In the VSECU Blog you'll find financial and lifestyle resources to help empower possibilities for your personal success.
When I began to consider writing about economic recession, the pandemic crisis was in its beginning stages and preparing for a recession was a largely theoretical conversation. Fast forward four months, and we are in a recession that surpasses the Great Recession of 2008. Downturns to both the state and national economies have caused a level of financial hardship most of us have never experienced—unless you were alive for the Great Depression from 1929 to 1941. Rather than heighten your concern or cause you despair, however, my goal is to answer some frequently asked questions and provide you with a framework to better understand the current economic recession and what we might expect moving forward.
For many, investing can come with baggage. People often make different associations with the term based on past experiences with parents, teachers, and friends. The portrayal of Wall Street culture in American cinema tends to portray a version of investing that quite possibly keeps a lot of would-be investors on the sidelines reading the financial news and wondering how the “wolves of Wall Street” keep finding fresh kills. Being a market-based investor is not just for the ultra-rich. It’s something nearly anyone with a job can do. It’s about setting goals, making a budget that includes investing, staying the course, and remaining disciplined to the basic principles of investing.
The financial markets are experiencing unprecedented times. We have seen record-breaking ups and downs in a single day, and that trend will likely continue into the new year. These crazy market conditions can make even the most confident investors question their decisions. So, if you have investments in the market or are considering investing, here are some thoughts and tips on how to navigate these uncertain times.
COVID-19 has changed many aspects of our day-to-day lives. Among other things, our personal finances, 401(k) accounts, job security, food security, social lives, and family lives have all been impacted. To mitigate the pandemic’s effect on our personal lives, the U.S. government enacted new laws to help Americans deal with the novel coronavirus. Passed at the end of March, the Coronavirus Aid, Relief, and Economic Security (CARES) Act and the Families First Coronavirus Response (FFCR) Act made notable changes in how we take care of our health, our work, and our finances. Here are the key impacts both the CARES and FFCR Acts have had on these areas of our lives in 2020.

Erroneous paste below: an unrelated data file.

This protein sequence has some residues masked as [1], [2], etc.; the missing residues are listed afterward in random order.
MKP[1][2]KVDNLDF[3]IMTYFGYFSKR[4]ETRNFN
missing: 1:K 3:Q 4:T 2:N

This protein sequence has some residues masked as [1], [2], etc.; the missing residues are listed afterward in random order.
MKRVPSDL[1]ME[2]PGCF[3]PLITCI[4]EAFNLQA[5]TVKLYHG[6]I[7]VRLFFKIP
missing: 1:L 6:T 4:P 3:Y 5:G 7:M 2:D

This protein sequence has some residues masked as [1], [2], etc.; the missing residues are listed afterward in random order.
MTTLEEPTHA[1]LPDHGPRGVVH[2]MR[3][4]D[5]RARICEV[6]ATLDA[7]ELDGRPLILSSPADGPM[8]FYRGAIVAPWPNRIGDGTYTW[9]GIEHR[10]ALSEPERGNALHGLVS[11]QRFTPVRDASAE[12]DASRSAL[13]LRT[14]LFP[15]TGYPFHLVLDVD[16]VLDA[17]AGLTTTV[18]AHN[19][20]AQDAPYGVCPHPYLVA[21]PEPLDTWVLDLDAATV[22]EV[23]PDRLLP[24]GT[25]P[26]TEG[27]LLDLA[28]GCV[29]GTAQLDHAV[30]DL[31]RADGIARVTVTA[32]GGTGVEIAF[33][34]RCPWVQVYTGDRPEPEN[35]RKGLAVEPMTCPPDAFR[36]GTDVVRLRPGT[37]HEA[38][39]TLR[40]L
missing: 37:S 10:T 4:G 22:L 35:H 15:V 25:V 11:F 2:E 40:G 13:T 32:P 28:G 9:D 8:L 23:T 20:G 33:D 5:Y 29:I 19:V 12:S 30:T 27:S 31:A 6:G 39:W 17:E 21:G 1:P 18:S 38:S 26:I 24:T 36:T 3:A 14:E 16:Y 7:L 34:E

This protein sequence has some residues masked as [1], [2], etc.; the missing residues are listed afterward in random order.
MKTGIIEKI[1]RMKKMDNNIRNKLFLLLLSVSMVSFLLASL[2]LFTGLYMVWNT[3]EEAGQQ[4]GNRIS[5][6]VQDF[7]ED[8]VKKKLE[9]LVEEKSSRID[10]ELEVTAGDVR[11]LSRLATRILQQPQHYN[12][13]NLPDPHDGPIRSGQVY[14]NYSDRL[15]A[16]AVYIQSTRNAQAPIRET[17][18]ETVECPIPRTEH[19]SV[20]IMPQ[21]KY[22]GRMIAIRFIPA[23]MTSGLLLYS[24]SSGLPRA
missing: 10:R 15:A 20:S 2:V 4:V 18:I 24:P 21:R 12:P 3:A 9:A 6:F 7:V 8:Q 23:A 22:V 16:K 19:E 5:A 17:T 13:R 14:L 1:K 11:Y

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The average Vermonter generates almost six pounds of waste each day. Two pounds of that waste is either recycled or composted, which means that every single day we all throw away a four-pound bag of trash. That’s a lot! To help with this burgeoning waste problem, Vermont’s Universal Recycling Law, or Act 148, was passed in 2012. The law has two primary goals—to reduce Vermont’s overall waste and increase the amount of waste that is diverted from the landfill through recycling and composting. It has been instituted incrementally over the past six years with the final phase—the complete landfill ban on food scraps—coming on July 1.
Fact: Unemployment is at an all-time high Have you lost or left your job recently? If so, you may be wondering how to take control of the money in your 401(k) or other employee retirement account. First, recognize that the crisis of losing your job may also be an opportunity. You can move your retirement funds to a different account and potentially have more options to plan for your future than you did under your previous employer’s plan. With fewer and fewer people staying at one job for the long term, most people experience at least three to four employers during their career, so you are not alone.
When you think of the ideal home, it conjures images of comfort—a safe haven you can come back to at the end of each day. And yet, statistically, the home can be a dangerous place. A study by the National Center for Healthy Housing found that 35 million American homes contained at least one health or safety hazard. That’s two out of every five homes with factors contributing to illness, injury, and even death.
Loans and Grants for Now and Later Whether it’s starting curbside pickup at restaurants, pivoting manufacturing facilities to produce masks and other necessities for frontline workers, creating online ordering systems, or developing remote work infrastructures on the fly, one silver lining the pandemic has shown us is the innovative power of small business owners and entrepreneurs. But the reality is that the small business sector is still in need of help—specifically financial help. If you are a business owner, here are the two major categories of finance that you can turn to, both during the COVID-19 crisis and after.